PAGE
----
Horseshoe Crabs Play Big Role in Medicine
Emily Tripp, marine scientist and commentator, says:
SciShow‘s Hank Green is right: “Horseshoe crabs are super old, super cool, and they deserve your respect.”
Have you ever received a vaccine or drug through injection? You can thank horseshoe crabs for ensuring that injection was bacteria-free.
Horseshoe crabs have amazing blood with some unique properties. Not only is it blue, but their blood cells have a chemical that binds to and inactivates unwanted bacteria, viruses and fungi, by creating a gooey mass around the infective agents, which prevents them from spreading. This chemical is found only in horseshoe crab blood.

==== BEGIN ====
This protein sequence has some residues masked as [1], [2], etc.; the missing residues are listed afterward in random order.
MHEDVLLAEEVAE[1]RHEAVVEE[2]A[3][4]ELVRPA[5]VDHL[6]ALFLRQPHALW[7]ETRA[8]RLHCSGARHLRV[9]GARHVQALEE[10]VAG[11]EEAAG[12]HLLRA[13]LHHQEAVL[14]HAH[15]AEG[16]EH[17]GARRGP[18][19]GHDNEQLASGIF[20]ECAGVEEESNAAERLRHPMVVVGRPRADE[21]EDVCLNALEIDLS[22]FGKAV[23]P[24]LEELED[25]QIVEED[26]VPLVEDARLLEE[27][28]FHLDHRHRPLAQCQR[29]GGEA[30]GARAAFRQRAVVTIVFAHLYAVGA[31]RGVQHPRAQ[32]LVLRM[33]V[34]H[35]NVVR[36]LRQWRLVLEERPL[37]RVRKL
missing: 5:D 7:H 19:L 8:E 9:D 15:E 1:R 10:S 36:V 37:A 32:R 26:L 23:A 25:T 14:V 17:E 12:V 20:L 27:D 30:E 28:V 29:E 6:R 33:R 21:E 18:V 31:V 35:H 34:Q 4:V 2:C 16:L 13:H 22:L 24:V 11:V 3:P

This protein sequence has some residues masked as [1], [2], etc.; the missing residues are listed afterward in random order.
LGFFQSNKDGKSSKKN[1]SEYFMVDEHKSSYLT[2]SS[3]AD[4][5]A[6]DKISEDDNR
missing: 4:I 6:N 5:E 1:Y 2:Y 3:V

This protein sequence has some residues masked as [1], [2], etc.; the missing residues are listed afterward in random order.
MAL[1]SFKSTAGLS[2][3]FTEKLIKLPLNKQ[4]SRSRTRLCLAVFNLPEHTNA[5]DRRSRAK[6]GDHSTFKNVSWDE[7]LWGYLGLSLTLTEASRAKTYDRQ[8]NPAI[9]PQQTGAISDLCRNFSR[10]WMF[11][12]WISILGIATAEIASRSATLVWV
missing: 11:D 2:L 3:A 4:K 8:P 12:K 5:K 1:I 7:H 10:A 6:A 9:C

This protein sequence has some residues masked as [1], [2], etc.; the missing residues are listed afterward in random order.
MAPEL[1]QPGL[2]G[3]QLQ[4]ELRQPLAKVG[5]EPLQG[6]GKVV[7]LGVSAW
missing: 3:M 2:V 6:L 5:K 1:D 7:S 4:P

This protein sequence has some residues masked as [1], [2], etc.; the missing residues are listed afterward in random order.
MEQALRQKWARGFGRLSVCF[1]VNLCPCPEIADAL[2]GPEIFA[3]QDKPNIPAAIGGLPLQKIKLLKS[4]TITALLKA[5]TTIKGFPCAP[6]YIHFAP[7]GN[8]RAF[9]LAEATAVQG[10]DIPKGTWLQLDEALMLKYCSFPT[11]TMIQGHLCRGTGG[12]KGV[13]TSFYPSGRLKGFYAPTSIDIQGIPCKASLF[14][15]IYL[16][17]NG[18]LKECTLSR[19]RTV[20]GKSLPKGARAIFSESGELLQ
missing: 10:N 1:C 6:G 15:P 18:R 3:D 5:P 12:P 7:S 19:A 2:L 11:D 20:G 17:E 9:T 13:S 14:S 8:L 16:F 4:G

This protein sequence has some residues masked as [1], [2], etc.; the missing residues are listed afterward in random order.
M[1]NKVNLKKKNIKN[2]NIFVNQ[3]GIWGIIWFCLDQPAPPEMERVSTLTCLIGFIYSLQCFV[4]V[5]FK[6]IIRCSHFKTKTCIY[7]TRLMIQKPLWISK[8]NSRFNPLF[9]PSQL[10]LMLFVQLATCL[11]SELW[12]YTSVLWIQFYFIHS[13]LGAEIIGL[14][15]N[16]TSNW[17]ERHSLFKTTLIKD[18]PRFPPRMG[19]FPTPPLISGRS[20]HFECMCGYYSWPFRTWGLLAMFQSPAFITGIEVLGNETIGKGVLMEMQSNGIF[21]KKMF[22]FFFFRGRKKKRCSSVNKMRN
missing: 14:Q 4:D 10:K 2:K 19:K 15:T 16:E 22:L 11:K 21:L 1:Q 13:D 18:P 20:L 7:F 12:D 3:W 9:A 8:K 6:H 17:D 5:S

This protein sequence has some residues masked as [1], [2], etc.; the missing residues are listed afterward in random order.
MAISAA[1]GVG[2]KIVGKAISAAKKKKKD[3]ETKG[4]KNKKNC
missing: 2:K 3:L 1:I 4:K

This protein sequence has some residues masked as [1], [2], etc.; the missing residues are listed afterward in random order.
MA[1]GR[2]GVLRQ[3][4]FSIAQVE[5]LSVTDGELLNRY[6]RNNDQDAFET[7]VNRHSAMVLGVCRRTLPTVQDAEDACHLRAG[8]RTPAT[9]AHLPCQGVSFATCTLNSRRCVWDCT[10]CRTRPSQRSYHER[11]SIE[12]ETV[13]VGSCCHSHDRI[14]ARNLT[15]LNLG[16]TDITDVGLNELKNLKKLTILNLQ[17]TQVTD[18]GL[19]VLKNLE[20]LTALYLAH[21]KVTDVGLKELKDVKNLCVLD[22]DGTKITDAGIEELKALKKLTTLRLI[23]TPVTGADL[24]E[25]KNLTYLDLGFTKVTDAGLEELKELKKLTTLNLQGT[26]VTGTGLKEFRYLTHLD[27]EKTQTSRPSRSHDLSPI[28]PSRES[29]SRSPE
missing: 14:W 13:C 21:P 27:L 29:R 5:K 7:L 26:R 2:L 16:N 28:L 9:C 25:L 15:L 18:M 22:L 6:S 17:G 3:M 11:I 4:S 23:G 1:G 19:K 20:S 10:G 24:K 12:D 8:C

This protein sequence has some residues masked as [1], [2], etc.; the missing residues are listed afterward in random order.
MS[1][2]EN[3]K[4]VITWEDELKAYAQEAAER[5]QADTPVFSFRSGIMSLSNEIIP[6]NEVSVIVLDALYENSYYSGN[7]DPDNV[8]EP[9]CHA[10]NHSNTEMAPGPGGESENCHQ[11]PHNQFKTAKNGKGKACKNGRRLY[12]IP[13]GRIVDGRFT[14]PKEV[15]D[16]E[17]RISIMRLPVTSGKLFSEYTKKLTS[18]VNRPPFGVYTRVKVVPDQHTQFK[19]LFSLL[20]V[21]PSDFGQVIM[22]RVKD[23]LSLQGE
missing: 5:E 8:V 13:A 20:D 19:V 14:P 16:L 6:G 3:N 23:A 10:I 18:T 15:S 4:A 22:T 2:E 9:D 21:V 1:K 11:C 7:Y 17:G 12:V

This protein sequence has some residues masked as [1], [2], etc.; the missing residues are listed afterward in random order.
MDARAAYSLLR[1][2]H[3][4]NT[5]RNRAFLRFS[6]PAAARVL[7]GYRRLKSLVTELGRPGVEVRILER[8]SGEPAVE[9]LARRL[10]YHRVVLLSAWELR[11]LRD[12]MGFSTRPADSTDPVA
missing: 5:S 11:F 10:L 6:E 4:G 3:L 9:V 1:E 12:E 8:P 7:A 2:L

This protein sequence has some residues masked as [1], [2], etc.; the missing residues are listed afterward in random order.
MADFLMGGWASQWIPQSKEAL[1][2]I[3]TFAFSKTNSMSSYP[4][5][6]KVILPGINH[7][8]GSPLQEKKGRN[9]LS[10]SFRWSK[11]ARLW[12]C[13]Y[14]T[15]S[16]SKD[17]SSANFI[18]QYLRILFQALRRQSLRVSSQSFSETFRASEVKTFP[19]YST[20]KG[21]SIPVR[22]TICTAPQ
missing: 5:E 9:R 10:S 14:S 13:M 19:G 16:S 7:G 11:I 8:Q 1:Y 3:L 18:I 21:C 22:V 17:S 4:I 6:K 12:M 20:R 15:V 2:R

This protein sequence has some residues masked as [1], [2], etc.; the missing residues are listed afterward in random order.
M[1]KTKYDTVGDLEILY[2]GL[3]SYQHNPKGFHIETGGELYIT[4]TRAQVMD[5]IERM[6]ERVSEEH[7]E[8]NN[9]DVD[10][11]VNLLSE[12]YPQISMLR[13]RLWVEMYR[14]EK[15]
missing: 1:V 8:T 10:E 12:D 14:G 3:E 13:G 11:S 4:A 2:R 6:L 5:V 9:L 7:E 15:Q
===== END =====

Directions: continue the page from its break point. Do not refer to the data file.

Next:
So how do we get a hold of that blood? The process, which involves piercing the tissue around the horseshoe crab’s heart and draining 30 percent of their blood, seems a little harsh, but it isn’t (usually) fatal.
Emily Tripp is the publisher and editor of MarineScienceToday.com, an online magazine about what's in, on, and around the oceans. She holds marine science and biology degrees from the University of Miami's Rosenstiel School of Marine and Atmospheric Science.